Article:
Every now and then I see a film that irritates the hell out of me; and then I get excited, because I know something special is happening before my eyes and inside my mind.
On the surface (and as many critics have pointed out), Spring Breakers is a boredom-induced phantasmagoria of nakedness, intoxication, violent interludes and then there are a few dull sex parts. Carefully manufactured American sensationalism at its finest. But such banal imagery is only skin-deep. Writer and director Harmony Korine’s surrealist (likely his most agreeably descriptive mode) oscillations constantly undermine our understanding of his characters and plot arch, to the point of near exhaustion, to point of mockery, to the point that the audience member is forced to question his own American-bred, sensationalist sympathies – blow by blow, Korine extinguishes the dopamine cloud, forcing us to pry these sympathies out from their mechanism and investigate their limitations.
The film is about four girls who have decided that they’re going to have a fun spring break, and that nothing is going to stop them from participating in that collegiate migration down to somewhere warm where they can let loose and shunt their responsibilities as students, even their identities as functional members of society, if just for one sun-kissed week (we have no tangible sense of time). No one ever said that surrealism made for good plots. Korine has intended to remind us of this likelihood by threading along an overdubbed refrain of the movie’s primary thematic premise – a kind of meta gag – “It’s spring break, bitches,” and “Spring break forever.” – over and over, during and in between scenes; as plot scaffolding, this is entirely superficial and begins to echo absurd as the movie progresses. Then there is the loud arming “Click!” of a pistol, which Korine alternates with the refrain, as a kind of coarsely annoying reminder that, yes, there are guns, and, yes, there are also girls in bikinis. If this is all sounding a bit Lynchian, that’s good, because it should be. The very fact that James Franco, a female heart-throb, has been cast as the shabby, wildly immature, repulsive, gold-toothed thug should render a convincing-enough case. But Korine compresses layer after layer, and digs in deep.
There are some overtly recursive ironies, which in this case, of course are not ironies at all but perfect thematic syllogisms. Here’s one: the “good” girl’s name, played by Selena Gomez, is Faith. Faith attends a Christian-based educational institution, and shortly after getting out of jail, decides that she just can’t hang any longer, and goes home. Drifting in the tides of Korine’s Lynchian hyperbole, Faith is rendered absurd, and after being repeatedly ostracized for her goodness, is excommunicated from the story. But again, there is another twist: at the moment when the party was beginning to get wild, Faith was mocked for her own expressionistic desires to have it all last forever. “This is how it should always be.” – a truly ironical dialogue, overtly non-syllogistic. Butironically (this is the humor of Korine), this is the ephemeral instant in which Faith ceases to be absurd; she is exactly what she shouldn’t be: giving into temptation, ensnared by the proposition of a Sybaritic existence, self-absorbed. And right when Faith dips her head back underneath the surface of the pool (perhaps in biblical symbolism), her markedly more deviant friends ironically ridicule her transience, despite their own improbable disillusionment of everlasting adventure. How does Korine finally settle all of this topsyturvyness? He doesn’t. He leaves the absurdly normal to bob around against the normally absurd, unresolved.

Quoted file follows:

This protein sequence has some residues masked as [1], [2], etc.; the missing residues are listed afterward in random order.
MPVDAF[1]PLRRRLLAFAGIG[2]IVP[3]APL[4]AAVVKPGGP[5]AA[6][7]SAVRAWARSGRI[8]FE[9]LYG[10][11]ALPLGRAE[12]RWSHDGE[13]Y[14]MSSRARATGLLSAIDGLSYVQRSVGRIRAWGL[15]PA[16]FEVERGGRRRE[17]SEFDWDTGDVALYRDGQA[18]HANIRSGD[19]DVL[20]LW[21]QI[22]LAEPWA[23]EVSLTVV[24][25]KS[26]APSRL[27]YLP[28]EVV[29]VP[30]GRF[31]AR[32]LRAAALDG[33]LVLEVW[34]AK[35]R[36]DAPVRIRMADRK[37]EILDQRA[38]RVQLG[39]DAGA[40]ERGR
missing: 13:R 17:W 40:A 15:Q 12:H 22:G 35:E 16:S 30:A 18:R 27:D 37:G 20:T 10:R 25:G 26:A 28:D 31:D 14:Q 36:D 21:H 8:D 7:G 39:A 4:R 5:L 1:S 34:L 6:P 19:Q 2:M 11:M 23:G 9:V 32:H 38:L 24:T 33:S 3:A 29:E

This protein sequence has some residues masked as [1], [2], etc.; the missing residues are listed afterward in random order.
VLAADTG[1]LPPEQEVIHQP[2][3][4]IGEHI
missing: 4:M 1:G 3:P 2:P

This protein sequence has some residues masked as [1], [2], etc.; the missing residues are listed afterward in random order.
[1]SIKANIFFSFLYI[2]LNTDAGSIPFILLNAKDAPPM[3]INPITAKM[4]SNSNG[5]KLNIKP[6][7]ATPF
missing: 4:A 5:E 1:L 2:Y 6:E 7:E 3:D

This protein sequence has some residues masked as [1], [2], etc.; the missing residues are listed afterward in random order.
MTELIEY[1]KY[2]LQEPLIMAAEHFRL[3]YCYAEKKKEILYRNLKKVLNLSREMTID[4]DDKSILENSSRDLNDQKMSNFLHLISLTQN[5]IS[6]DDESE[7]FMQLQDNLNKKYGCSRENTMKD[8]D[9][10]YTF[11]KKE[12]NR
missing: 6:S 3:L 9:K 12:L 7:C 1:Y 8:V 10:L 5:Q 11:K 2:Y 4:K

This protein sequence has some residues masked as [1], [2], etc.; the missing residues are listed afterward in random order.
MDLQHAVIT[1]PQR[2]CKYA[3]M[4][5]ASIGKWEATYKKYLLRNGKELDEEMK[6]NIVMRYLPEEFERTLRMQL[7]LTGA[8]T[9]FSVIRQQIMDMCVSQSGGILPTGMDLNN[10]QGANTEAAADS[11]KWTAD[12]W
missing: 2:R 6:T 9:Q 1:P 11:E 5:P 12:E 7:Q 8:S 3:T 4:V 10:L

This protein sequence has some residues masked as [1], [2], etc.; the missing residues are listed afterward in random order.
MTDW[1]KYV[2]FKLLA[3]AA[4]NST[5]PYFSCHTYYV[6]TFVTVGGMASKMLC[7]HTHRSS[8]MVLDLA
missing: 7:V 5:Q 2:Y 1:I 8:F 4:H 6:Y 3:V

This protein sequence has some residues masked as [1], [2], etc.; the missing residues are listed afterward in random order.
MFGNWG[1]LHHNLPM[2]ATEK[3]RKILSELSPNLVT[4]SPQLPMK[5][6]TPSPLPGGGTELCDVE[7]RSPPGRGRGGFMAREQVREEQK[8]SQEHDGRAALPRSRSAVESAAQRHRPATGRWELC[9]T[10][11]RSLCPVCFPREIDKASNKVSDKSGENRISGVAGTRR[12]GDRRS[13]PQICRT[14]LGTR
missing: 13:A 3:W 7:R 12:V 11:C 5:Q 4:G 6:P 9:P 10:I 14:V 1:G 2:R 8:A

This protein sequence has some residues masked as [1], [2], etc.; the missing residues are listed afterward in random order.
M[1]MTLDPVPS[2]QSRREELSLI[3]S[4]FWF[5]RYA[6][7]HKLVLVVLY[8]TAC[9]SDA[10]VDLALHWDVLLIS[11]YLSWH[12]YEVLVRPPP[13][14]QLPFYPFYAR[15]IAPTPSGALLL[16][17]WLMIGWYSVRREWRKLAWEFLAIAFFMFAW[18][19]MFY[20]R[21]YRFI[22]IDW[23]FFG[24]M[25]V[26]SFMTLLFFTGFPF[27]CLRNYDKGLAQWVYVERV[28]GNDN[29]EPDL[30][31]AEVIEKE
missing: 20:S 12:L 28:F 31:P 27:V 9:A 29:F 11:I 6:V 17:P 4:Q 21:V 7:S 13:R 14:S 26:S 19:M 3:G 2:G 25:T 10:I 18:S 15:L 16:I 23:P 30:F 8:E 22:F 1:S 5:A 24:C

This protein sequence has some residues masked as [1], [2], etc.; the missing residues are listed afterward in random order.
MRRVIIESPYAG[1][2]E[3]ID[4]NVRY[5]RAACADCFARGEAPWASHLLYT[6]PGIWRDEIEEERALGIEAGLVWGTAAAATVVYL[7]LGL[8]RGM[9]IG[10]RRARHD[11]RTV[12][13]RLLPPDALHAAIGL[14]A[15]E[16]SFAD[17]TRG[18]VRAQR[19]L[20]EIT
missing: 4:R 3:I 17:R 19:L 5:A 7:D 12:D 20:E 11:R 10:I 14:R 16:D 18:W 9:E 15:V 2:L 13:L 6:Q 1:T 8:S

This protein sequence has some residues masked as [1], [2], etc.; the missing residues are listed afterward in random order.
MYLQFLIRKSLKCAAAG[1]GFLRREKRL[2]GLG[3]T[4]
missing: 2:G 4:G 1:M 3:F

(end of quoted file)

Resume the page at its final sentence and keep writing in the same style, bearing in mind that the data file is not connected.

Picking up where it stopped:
Although Korine has cast the “wrong” man (James Franco) for the part, he’s made his character, Alien, well, just that, an alien: a Caucasian man who lives in a homogenously African American world. And his gangster progenitor? An African American named Archie. And it turns out, Alien is even an alien to himself, vulnerable and looking for an identity which he finds in his sexually entrancing spring break girls, who at once appear to be manipulated jailbait, and at the next turn, manipulate the manipulator. In this case, it’s the very irony of his character that makes his name non-ironical, which might just be Lynchian irony at its most perverse.
The seemingly archaic, allegorical character naming in Spring Breakers is pronounced and seems, in general, consistent among the main characters: of course, there is Faith, who is not entirely inviolable, but who recoups her faith and cannot be seduced atrocious. But then there is Brit, the perfectly normal name of the girl who goes home second because she is shot in the arm and is only human; once the pain of a sizzling bullet enters her nervous system, she is disillusioned. Candy and Cotty end up being the two lasting sensational exponents; and why not? Doesn’t cotton candytypify that junk food which feels good to eat at first, but leaves you coming away with nothing, if not a stomach ache or a head ache or unneeded calories?